A barrier that artists from equity seeking groups face is that they are not expected to fit into this certain type. There is not enough precedent for how the stories we want to tell, the perspectives we hold, marry into these assumed best practices. I like to imagine a future where equity seeking artists are mentored to lead by flexing their muscles in exploring and developing the ways they want to connect to community, to build resources, to give the work the support it requires; where governing bodies require existing leadership to create apprenticeships that reward creating new solutions for art-makers, rather than modelling old ones; where funding bodies measure sustainability by looking at an organization’s ability to adapt and change to its ever evolving community of artists and audience.”
Alison Wong is a director, performer, and producer. Her work in opera and theatre has taken her to the United States, Italy, the Netherlands, and India. Currently wrapping up her 5th season as Artistic Producer with b current, other Toronto-based companies she’s worked with includes MYOpera, Canadian Opera Company, Factory Theatre, and Small Wooden Shoe.
“Despite a majority representation of women in this conversation, it was demonstrated that white women were occupying the most discursive space. Perhaps proportionately enough due to who was there by demographics, but within that space, the same micro-aggressive tendencies (interruptions, authoritative reinterpretations, etc.) that have come to be reductively associated with “White Guys” were quite present as well.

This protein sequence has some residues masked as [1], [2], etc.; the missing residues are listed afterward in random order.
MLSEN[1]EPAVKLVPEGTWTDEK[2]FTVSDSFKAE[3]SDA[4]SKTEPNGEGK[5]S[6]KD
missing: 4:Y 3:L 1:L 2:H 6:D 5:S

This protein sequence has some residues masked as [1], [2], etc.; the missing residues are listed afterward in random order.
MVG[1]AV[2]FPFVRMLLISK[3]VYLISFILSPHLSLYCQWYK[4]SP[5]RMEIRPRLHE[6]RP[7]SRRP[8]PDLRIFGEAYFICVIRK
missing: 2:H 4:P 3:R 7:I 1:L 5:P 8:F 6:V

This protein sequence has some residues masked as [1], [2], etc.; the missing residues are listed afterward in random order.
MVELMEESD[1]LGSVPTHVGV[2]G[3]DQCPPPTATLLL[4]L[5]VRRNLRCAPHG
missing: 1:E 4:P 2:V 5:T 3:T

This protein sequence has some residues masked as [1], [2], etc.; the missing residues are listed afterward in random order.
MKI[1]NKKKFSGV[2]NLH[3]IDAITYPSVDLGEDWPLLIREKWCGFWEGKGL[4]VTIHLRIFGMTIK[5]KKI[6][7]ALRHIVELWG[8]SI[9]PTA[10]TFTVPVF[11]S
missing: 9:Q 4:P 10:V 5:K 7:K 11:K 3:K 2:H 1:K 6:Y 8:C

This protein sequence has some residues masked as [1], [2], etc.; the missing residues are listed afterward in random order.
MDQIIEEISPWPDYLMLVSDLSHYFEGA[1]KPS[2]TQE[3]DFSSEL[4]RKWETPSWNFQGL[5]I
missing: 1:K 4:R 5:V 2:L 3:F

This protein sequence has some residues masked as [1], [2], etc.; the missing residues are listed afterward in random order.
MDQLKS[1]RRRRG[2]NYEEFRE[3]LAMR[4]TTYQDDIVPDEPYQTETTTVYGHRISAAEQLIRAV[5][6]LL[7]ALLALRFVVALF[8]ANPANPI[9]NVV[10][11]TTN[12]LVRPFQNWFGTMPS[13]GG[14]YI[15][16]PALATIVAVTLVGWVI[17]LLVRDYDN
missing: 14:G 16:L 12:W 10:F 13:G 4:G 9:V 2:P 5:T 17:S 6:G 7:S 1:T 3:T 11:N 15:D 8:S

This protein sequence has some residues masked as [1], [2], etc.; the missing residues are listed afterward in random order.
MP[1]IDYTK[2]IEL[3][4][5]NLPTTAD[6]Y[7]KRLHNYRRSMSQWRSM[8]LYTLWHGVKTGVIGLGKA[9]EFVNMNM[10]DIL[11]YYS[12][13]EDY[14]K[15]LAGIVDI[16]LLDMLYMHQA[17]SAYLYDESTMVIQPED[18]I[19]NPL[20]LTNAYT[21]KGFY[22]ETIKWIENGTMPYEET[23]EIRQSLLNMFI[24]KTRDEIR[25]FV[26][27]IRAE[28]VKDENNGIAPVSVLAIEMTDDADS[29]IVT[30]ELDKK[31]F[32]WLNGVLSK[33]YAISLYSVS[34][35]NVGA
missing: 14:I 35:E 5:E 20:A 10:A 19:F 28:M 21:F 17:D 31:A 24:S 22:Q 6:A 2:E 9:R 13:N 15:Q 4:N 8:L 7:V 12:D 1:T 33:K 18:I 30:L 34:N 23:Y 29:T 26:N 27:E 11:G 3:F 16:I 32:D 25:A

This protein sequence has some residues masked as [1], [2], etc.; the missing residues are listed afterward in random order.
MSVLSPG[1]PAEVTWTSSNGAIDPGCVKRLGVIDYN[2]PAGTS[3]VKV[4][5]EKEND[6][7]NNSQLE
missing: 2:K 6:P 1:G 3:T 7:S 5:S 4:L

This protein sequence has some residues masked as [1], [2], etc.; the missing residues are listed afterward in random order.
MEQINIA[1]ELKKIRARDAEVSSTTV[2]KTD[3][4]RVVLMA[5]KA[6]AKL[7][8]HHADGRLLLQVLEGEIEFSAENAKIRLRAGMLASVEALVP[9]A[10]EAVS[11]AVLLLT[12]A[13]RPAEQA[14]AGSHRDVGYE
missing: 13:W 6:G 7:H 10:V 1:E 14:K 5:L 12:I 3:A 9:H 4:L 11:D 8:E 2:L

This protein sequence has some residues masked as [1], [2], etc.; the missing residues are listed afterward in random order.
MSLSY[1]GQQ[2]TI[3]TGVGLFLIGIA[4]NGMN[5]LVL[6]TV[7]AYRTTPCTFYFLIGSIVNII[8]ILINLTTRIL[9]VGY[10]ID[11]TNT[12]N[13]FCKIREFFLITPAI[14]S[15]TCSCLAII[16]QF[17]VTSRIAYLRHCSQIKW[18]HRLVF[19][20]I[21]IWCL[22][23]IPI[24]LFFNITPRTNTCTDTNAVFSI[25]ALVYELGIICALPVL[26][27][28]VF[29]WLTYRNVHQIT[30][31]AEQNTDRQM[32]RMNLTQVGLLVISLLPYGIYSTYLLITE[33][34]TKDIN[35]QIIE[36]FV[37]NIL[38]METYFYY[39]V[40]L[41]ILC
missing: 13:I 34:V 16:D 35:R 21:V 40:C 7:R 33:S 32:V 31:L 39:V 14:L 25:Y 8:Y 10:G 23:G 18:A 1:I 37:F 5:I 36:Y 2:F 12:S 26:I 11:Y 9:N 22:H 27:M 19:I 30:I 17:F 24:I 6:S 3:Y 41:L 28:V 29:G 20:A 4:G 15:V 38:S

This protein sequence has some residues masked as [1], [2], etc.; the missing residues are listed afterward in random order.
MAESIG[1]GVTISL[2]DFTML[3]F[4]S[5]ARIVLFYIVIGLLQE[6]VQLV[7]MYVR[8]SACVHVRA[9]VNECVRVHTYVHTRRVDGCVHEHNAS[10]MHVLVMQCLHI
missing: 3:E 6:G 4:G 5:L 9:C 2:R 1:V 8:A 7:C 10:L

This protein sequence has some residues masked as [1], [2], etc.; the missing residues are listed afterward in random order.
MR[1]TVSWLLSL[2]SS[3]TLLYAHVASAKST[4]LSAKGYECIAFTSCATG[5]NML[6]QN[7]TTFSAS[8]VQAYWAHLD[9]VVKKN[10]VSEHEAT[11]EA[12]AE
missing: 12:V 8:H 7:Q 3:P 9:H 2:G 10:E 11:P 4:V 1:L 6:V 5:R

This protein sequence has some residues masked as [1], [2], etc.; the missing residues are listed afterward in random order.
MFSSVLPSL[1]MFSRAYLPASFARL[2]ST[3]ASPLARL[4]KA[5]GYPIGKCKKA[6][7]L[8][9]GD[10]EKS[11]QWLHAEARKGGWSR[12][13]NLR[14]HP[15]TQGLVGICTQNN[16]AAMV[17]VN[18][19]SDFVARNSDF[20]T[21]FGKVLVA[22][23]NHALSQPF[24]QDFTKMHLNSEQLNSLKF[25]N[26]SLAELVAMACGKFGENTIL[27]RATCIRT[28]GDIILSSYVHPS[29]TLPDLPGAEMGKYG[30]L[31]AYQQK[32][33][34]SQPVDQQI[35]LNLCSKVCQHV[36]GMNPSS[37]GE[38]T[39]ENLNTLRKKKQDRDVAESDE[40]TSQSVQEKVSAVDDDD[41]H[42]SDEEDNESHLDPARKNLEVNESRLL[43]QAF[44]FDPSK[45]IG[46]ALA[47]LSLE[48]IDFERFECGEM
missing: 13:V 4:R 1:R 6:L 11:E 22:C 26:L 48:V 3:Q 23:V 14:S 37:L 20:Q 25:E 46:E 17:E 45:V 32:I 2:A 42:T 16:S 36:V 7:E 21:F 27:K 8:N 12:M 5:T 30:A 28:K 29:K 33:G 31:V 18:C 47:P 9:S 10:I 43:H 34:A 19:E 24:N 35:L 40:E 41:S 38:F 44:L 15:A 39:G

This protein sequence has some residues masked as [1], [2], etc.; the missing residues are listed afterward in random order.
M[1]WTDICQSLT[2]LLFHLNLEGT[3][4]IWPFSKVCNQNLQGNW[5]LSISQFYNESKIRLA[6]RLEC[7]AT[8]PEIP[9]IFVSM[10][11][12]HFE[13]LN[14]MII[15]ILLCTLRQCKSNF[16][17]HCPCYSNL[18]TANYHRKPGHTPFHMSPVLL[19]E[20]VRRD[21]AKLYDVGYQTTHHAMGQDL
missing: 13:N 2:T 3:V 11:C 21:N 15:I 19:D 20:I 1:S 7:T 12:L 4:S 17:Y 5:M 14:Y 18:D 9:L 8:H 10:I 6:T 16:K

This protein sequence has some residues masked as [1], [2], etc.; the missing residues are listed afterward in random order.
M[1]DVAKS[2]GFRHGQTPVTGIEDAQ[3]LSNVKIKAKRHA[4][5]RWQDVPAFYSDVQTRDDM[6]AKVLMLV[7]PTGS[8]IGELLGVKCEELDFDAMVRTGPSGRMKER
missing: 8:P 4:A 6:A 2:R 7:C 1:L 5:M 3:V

The concept of whiteness was not addressed, nor was the colonial ideology at play in the structures of boards actively questioned. (But there was an implied invitation to do so when the concept of the board was introduced.)
Finally, the implication that the absence of White Male ADs in attendance was equivalent to a lack of representation of leadership felt a bit off. Disrespectful to two ADs who were in attendance, both of whom are female POC artists; and who lead operationally funded organizations, and who have also (as a bonus!) actively advanced inclusion throughout their careers.
For many people this was the first time engaging with this topic in such a public forum. And that this event gave an opportunity to do so is excellent.
Moving forward, I would just highlight that what can happen in spaces such as these – open democratic-ish spaces – and indeed did happen - was the replication of systems of oppression that can prevent the advancement of discourse.
Democracy is not equitable –and there is no universal experience. We just have to remind ourselves of that and ensure that we are always striving to actively listen more.”
Jivesh Parasram is a cultural worker of Indo-Caribbean descent. He is Artistic Producer at Pandemic Theatre, and the Associate Artistic Producer at Theatre Passe Muraille.